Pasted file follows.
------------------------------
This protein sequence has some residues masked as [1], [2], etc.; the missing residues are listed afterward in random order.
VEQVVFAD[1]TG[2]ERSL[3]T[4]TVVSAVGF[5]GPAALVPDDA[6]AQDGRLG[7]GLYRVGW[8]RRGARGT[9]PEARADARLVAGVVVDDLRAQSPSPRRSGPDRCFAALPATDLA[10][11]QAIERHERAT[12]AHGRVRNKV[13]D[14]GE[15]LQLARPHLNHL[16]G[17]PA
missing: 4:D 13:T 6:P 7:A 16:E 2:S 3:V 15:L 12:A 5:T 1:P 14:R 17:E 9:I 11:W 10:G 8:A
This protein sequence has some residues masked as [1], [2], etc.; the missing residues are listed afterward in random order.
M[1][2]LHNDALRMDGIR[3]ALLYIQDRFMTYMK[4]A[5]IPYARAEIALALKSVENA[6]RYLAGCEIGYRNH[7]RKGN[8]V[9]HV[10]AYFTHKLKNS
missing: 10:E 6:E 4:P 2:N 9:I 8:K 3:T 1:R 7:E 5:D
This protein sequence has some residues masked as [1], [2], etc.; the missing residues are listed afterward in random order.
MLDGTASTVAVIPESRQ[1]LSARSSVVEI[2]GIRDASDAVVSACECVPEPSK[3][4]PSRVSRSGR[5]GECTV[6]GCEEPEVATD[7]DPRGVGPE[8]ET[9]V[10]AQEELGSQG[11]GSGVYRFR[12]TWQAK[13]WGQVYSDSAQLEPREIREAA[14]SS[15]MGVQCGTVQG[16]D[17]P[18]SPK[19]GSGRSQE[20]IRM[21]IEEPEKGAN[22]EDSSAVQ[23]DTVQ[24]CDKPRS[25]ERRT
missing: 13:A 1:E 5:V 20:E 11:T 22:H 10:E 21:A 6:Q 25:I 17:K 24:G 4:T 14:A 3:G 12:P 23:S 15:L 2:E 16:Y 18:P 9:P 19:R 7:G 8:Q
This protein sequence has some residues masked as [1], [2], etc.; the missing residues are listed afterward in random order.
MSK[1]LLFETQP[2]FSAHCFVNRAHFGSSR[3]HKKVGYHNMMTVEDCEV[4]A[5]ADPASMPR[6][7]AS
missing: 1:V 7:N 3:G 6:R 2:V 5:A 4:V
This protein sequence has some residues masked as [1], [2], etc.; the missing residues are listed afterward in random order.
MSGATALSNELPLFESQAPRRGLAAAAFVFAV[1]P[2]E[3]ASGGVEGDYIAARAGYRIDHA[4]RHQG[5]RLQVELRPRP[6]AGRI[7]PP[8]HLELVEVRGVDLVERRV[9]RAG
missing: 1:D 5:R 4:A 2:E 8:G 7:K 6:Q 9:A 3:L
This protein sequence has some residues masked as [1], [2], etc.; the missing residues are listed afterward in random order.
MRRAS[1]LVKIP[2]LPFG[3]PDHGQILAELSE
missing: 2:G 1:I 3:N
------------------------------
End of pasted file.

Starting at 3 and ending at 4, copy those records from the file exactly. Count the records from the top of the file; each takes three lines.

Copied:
This protein sequence has some residues masked as [1], [2], etc.; the missing residues are listed afterward in random order.
MLDGTASTVAVIPESRQ[1]LSARSSVVEI[2]GIRDASDAVVSACECVPEPSK[3][4]PSRVSRSGR[5]GECTV[6]GCEEPEVATD[7]DPRGVGPE[8]ET[9]V[10]AQEELGSQG[11]GSGVYRFR[12]TWQAK[13]WGQVYSDSAQLEPREIREAA[14]SS[15]MGVQCGTVQG[16]D[17]P[18]SPK[19]GSGRSQE[20]IRM[21]IEEPEKGAN[22]EDSSAVQ[23]DTVQ[24]CDKPRS[25]ERRT
missing: 13:A 1:E 5:V 20:E 11:T 22:H 10:E 21:A 6:Q 25:I 17:K 24:G 4:T 14:A 3:G 12:P 23:S 15:L 2:E 16:Y 18:P 9:P 19:R 7:G 8:Q
This protein sequence has some residues masked as [1], [2], etc.; the missing residues are listed afterward in random order.
MSK[1]LLFETQP[2]FSAHCFVNRAHFGSSR[3]HKKVGYHNMMTVEDCEV[4]A[5]ADPASMPR[6][7]AS
missing: 1:V 7:N 3:G 6:R 2:V 5:A 4:V